3 Hour TLUD


Attached are some drawings of a stove I have been working on. I hope at least some of you will enjoy looking through it. My design concepts are a bit odd, but they work.

Kirk H.
M2k Tekno

The stoves design and principles are explained with simple sketchs. Many stove designs are existing, but most common designs are presented here.

Laurens Rademakers, Biochar Fund
December, 2009

See the attachment for full sized pictures.

we've designed a new biomass stove that produces char. The stove is a simple hybrid of a rocket stove and a retort. We would be glad if you could upload it to the stoves list, because we want to see what the community thinks of it. It is only a concept, even though we've tested some basic design steps.

We will be testing this design at our large biochar site in Congo, where our project soon kicks off.

Dear friends,  

www.rocketstove.org  is finally online! And our friend John page from Aprovecho has agreed, at least in the short term, to be the new web administrator.   

Our goal is to make this a practical site. For example the key content that I have right now is the Institutional Rocket stove  design tool that will allow users to  generate a custom set of institutional stove plans (brick and metal)  just by inputting pot size and a few other  key inputs .Ideally this would be the site that users would  turn to for specific plans on how to construct  rocket stoves , bread ovens, dryers kilns etc. If you have content that features step by step stove plans please register and then post them to the site.  (note e: g it might take a day or 2  to approve your registration  as I have to manually  accept each registration ) .  Registered users will eventually be able to  produce their own home page if desired , or just add contact info. Foremost I would appreciate it if we could link your webpage to ours and vice versa.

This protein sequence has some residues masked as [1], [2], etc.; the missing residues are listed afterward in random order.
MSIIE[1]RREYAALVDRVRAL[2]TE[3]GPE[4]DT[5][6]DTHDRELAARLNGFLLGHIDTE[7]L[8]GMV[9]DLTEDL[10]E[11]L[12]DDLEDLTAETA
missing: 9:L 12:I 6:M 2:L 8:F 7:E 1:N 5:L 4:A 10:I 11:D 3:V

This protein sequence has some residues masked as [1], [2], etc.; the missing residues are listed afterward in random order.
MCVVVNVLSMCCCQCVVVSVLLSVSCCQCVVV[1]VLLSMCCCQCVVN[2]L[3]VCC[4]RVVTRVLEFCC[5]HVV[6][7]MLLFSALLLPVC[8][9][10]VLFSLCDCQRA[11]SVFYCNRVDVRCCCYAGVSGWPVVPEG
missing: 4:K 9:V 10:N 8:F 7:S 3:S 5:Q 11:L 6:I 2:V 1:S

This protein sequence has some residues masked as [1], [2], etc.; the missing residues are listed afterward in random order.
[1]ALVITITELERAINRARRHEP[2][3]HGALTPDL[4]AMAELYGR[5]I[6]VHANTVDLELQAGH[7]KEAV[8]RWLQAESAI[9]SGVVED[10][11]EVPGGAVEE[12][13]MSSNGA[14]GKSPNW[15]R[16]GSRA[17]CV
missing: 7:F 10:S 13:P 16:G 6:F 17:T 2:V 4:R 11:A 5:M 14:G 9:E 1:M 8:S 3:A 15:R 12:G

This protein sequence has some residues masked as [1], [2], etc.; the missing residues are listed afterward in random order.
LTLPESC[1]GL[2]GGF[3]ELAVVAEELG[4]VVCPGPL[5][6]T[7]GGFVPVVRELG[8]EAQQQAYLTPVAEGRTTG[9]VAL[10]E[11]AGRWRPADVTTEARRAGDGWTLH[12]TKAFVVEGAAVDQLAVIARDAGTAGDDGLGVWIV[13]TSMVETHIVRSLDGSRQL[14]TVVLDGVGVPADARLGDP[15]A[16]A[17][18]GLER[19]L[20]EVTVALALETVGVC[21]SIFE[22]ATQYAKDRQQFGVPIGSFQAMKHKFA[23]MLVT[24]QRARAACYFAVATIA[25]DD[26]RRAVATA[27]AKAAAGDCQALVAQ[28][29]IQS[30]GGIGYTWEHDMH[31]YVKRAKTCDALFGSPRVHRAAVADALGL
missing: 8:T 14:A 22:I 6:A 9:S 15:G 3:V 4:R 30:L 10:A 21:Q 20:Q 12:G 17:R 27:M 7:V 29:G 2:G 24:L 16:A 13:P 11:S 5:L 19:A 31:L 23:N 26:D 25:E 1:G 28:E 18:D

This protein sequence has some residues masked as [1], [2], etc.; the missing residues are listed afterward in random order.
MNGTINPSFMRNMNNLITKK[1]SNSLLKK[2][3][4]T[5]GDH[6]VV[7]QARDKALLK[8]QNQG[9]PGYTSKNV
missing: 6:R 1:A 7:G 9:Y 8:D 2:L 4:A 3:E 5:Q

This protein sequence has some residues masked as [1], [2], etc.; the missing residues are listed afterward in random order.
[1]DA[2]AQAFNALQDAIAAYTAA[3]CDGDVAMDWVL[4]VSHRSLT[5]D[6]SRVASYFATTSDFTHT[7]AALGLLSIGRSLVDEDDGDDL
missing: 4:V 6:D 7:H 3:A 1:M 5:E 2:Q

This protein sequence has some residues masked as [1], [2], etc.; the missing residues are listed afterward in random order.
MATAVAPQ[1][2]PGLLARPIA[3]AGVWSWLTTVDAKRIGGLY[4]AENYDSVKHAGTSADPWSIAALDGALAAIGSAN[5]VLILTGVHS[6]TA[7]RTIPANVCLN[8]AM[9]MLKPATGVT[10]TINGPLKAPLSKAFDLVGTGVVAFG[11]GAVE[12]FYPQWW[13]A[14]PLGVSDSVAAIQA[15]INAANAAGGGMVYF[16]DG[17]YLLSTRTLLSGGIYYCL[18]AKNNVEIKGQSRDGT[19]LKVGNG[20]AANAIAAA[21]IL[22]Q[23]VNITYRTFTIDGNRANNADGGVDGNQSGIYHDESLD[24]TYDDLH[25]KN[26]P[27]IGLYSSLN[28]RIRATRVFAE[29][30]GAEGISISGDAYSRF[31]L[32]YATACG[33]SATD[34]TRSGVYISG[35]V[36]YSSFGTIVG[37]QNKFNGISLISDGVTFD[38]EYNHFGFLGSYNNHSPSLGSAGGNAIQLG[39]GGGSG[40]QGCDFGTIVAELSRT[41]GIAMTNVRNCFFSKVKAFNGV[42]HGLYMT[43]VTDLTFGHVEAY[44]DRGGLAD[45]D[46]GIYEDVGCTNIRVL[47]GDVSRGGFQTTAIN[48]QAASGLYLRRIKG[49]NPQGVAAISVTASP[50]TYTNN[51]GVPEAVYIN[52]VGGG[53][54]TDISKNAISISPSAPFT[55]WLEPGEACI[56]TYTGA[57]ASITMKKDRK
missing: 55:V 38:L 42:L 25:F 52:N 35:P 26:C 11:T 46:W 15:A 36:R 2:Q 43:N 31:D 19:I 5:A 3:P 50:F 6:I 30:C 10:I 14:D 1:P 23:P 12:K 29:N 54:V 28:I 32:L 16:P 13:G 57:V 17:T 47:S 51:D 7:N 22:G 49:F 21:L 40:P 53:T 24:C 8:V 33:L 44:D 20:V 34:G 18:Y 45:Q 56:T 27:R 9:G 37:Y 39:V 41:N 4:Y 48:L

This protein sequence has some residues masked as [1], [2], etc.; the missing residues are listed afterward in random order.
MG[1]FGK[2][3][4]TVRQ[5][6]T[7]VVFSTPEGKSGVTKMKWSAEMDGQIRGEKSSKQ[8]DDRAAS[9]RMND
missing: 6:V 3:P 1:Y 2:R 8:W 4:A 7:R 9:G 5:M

The second goal of the site is to link people in the stove community by interest and region . For example someone could turn to the site and be linked to stove producers, purchasers and/or researchers in  China, Guatemala,  or Uganda. As the site grows into phase two we will add more functionality (ordering stoves online, visitors donating to specific projects, etc)   but initially I would love to collect as many links and content as possible in the next few weeks for the launching of the site . 

At present this is a volunteer effort , and John and I would appreciate any form of support (financial or otherwise) from the stove community to get this web page up and running. The webpage was only made public last week so we are still very much in our infancy so we appreciate your patience as we smooth out the wrinkles. 

Also, Please feel free to forward this e-mail to anyone you think might be interested. 


Peter Scott
Biomass Energy Consultant
cel (USA) : 541 232 7955
cel(Malawi): 265 856 9155
USA address
78590 Echo Hollow Lane
Cottage Grove,OR


Design and Development of a Natural Draft Biomass Gasifier
R. Krishna Kumar February 28, 2009